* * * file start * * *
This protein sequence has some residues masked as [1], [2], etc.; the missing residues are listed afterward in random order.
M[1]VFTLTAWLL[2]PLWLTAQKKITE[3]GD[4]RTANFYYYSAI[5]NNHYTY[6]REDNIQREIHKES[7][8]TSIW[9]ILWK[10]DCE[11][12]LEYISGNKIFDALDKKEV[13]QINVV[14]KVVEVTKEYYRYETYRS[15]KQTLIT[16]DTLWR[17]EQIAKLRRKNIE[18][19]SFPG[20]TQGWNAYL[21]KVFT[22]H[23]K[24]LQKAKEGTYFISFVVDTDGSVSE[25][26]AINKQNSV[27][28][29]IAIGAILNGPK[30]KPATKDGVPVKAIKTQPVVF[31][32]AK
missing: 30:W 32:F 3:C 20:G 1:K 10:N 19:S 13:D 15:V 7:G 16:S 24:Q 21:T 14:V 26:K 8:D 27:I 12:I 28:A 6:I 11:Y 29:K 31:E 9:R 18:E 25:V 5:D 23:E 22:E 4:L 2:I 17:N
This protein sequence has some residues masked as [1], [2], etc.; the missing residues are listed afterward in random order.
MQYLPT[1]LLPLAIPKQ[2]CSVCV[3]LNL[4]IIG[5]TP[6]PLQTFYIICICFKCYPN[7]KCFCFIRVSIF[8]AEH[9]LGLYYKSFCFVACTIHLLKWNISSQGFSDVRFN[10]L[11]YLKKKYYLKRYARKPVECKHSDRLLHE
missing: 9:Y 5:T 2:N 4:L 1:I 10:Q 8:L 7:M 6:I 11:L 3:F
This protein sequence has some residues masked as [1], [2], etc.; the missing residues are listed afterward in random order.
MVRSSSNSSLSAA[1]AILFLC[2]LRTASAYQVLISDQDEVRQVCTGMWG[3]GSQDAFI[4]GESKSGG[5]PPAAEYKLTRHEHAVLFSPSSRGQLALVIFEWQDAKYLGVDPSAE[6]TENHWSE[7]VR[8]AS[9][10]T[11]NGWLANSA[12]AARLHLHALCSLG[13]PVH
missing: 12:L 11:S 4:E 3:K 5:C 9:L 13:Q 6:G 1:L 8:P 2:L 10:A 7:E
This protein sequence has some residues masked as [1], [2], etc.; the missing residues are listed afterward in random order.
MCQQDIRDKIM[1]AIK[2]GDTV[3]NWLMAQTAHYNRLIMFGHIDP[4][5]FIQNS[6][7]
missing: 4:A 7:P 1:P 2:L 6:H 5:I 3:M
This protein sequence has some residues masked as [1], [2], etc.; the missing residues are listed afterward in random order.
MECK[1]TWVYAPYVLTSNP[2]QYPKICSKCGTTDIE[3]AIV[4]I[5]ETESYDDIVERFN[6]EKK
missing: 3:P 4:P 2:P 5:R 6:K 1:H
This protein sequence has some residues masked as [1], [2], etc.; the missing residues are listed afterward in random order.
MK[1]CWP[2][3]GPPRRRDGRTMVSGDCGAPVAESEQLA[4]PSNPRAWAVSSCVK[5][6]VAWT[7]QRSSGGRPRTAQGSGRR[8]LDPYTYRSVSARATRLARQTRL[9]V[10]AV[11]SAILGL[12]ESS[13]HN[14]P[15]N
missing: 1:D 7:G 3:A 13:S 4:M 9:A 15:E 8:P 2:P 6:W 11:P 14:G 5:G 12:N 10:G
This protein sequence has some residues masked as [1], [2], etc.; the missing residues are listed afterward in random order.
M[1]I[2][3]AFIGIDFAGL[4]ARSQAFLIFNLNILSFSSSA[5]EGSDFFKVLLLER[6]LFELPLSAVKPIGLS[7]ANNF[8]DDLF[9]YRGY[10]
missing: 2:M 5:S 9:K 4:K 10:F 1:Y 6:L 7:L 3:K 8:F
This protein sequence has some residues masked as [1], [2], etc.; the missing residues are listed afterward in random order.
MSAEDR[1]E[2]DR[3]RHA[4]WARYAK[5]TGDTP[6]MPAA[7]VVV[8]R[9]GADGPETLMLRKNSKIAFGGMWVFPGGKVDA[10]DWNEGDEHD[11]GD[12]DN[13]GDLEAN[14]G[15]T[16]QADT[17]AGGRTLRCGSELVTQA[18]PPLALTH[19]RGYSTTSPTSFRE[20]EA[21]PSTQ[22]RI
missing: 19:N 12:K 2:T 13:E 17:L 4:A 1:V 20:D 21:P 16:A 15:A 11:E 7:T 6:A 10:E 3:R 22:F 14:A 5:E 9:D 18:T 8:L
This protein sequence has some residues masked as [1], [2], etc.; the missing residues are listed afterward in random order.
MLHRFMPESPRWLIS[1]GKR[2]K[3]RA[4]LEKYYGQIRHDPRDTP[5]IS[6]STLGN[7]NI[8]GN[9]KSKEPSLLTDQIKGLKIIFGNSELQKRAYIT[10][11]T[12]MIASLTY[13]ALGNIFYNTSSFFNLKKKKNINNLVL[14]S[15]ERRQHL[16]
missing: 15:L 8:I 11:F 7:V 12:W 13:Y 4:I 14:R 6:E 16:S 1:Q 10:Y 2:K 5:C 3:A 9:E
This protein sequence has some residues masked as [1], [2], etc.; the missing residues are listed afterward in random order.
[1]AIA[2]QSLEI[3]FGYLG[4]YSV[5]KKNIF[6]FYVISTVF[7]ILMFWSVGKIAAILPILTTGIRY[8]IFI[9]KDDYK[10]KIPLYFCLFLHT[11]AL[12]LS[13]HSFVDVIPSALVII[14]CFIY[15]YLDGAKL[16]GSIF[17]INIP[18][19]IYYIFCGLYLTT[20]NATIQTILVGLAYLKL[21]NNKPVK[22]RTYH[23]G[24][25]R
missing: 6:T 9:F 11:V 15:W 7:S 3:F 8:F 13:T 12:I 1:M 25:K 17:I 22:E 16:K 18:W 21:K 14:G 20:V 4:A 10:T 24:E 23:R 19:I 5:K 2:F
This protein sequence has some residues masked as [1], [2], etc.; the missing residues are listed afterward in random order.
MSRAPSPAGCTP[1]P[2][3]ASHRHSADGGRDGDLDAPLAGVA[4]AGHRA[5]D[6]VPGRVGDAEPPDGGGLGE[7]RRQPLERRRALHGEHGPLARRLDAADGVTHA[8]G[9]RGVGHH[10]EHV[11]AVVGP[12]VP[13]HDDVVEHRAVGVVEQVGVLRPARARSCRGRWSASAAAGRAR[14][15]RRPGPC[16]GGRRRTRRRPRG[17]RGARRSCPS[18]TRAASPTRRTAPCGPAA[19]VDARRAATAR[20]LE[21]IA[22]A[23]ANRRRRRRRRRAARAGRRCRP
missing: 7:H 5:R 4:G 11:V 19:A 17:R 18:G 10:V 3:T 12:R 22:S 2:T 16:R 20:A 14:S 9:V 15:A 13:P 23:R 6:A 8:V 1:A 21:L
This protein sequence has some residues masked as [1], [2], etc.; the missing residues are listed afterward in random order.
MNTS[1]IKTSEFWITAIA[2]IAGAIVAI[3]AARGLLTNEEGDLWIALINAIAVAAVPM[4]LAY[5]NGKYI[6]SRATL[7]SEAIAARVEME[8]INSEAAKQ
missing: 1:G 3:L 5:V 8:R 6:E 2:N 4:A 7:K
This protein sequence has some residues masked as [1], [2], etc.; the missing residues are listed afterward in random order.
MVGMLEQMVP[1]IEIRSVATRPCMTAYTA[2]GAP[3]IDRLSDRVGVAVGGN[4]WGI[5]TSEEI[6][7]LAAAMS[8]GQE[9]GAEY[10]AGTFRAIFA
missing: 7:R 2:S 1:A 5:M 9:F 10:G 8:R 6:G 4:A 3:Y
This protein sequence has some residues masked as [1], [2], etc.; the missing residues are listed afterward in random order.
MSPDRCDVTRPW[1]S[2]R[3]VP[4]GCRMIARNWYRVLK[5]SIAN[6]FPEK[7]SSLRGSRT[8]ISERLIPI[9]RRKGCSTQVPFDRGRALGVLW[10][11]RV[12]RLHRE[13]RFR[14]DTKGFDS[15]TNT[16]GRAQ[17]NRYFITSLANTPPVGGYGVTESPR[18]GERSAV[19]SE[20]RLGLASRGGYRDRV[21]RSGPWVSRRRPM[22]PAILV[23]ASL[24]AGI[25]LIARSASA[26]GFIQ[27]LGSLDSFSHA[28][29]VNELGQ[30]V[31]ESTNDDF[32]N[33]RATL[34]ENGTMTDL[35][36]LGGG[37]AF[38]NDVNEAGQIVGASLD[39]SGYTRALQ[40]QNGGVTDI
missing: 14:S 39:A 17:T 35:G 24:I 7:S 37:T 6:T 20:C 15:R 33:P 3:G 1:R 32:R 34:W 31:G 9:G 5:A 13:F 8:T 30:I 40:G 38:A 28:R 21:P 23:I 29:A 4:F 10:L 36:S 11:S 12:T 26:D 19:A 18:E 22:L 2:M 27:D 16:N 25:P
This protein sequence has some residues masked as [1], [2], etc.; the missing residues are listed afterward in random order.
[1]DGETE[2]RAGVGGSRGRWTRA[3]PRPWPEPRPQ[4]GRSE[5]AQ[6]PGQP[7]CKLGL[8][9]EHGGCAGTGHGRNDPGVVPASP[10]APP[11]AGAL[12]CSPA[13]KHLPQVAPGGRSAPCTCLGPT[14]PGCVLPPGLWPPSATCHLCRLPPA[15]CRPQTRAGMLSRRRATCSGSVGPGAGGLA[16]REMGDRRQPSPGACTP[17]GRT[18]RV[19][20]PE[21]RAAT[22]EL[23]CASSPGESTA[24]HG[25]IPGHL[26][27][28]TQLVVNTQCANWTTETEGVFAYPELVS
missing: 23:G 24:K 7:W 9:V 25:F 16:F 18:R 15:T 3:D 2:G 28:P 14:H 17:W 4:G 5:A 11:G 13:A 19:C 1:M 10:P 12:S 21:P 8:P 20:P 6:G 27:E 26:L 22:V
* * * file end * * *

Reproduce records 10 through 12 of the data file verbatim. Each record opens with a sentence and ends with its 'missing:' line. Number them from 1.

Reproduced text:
This protein sequence has some residues masked as [1], [2], etc.; the missing residues are listed afterward in random order.
[1]AIA[2]QSLEI[3]FGYLG[4]YSV[5]KKNIF[6]FYVISTVF[7]ILMFWSVGKIAAILPILTTGIRY[8]IFI[9]KDDYK[10]KIPLYFCLFLHT[11]AL[12]LS[13]HSFVDVIPSALVII[14]CFIY[15]YLDGAKL[16]GSIF[17]INIP[18][19]IYYIFCGLYLTT[20]NATIQTILVGLAYLKL[21]NNKPVK[22]RTYH[23]G[24][25]R
missing: 6:T 9:F 11:V 15:W 7:S 3:F 8:F 13:T 12:I 1:M 25:K 17:I 22:E 16:K 18:W 21:K 14:G 20:V 4:A 10:T 24:E 23:R 19:I 5:K 2:F
This protein sequence has some residues masked as [1], [2], etc.; the missing residues are listed afterward in random order.
MSRAPSPAGCTP[1]P[2][3]ASHRHSADGGRDGDLDAPLAGVA[4]AGHRA[5]D[6]VPGRVGDAEPPDGGGLGE[7]RRQPLERRRALHGEHGPLARRLDAADGVTHA[8]G[9]RGVGHH[10]EHV[11]AVVGP[12]VP[13]HDDVVEHRAVGVVEQVGVLRPARARSCRGRWSASAAAGRAR[14][15]RRPGPC[16]GGRRRTRRRPRG[17]RGARRSCPS[18]TRAASPTRRTAPCGPAA[19]VDARRAATAR[20]LE[21]IA[22]A[23]ANRRRRRRRRRAARAGRRCRP
missing: 7:H 5:R 4:G 11:V 19:A 17:R 18:G 10:V 3:T 12:R 22:S 2:T 16:R 20:A 14:S 9:V 15:A 13:P 23:R 6:A 8:V 1:A 21:L
This protein sequence has some residues masked as [1], [2], etc.; the missing residues are listed afterward in random order.
MNTS[1]IKTSEFWITAIA[2]IAGAIVAI[3]AARGLLTNEEGDLWIALINAIAVAAVPM[4]LAY[5]NGKYI[6]SRATL[7]SEAIAARVEME[8]INSEAAKQ
missing: 1:G 3:L 5:V 8:R 6:E 2:N 4:A 7:K